Sending mail with Postfix - need help

Hi all. I apologize in advance for the length of this post, and yes, I realize this is an impossibly simple task I’m asking for help with, but I have tried, honest I have.

I am dealing with my first Linux pc and learning has been a slow and sometimes painful experience, but I have managed to set up a “headless” file server using SuSe 11.1, and successfully set up a RAID 1 array to store all the data for two Vista clients that are also on the network. File sharing works great and I’m happy with that…BUT.

All I want is some method for the Linux server to notify my Vista machine if one of the disks in the RAID dies. It seems like it should be incredibly simple to set up using mdadm, and in fact, I have managed to set up mdadm to automatically send email test messages to a local account. What I can’t get working is the process of sending email to my “regular” email account,

I know there is a ton of stuff on how to accomplish this out on the 'net. I’ve read so many “how-to’s” and tutorials on configuring Postfix that I’ve literally lost count days ago. Some of them were really good, some weren’t so good but all were helpful to some degree. But I can’t seem to send any type of email from the linux machine. I’ve tried so many hints and tips that I very well may have confuzzled the whole system where nothing will work even if I do it right at this point, but if so I don’t mind (as a last resort) wiping the disk and reinstalling Linux from scratch. I’ve used a .forward file to forward root’s email to my bellsouth address. I’ve used MAILADDR in the mdadm.conf file to point to the bellsouth address. Neither method works for me though.

Here’s what’s happening at this point. Test emails sent from the Linux system to “” do not get delivered. BUT, I do get a bounce notification that IS delivered to the account, which tells me that “ requires valid sender domain (in reply to RCPT TO command)”.

I have never messed with setting up a mail server of any type before this. And until 3 weeks ago had never messed with Linux at all. So I expect many of you are either shaking your heads in dismay or laughing your tails off at my ignorance, but I’m desperate :).

What is the simplest way to send notification to a client machine that there is a problem with the RAID array on the server? Is it email or is it something else? If it would be easier, I don’t mind setting Outlook on my Vista machine to go fetch email from the server, but I haven’t been able to configure it to do so, at least not yet.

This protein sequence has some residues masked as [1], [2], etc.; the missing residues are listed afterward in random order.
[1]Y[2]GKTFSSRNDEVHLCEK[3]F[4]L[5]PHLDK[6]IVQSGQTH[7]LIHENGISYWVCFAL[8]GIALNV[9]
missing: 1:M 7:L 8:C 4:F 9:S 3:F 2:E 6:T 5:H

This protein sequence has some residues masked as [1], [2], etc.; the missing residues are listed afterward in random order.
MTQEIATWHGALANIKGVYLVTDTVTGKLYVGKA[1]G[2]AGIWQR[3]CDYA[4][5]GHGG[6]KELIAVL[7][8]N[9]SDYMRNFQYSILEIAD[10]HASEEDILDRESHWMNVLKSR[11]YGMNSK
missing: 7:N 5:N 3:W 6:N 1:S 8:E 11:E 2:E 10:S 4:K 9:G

Most importantly, can someone please point me to the “best” how-to for a total beginner to set up whatever system is recommended?

Sorry…I know this is long but I’m hoping someone will take pity on me. My head has been hurting for four days now from banging it against this particular brick wall and I am about ready to give it up. Except I’m too neurotic to admit defeat and this will bug me forever until I get it working.

Thanks much,


OK I’ve done this only once…

But is this a dynamic ip you’re sending from? If so I got a feeling this is the problem and you need to find a way of sending it via elsewhere. Like through your ISP mail server.

Hopefully what I’ve just typed makes a little sense to you, as like you when I did it my head was spinning, but I’m guessing you may of stumbled across this on your travels.

What I found was one of my accs would bounce it but another wouldn’t. It can also use the DNS server to do it but this will depend on the acc. Some email accs don’t like it straight from dynamic IP’s

Hopefully I’m not barking up the wrong tree and if completely wrong someone else will point you in the right direction. But it certainly sounds like the trouble I encountered.

I’m presuming that you can recieve mail at least.

Here’s what’s happening at this point. Test emails sent from the Linux system to “” do not get delivered. BUT, I do get a bounce notification that IS delivered to the account, which tells me that “ requires valid sender domain (in reply to RCPT TO command)”.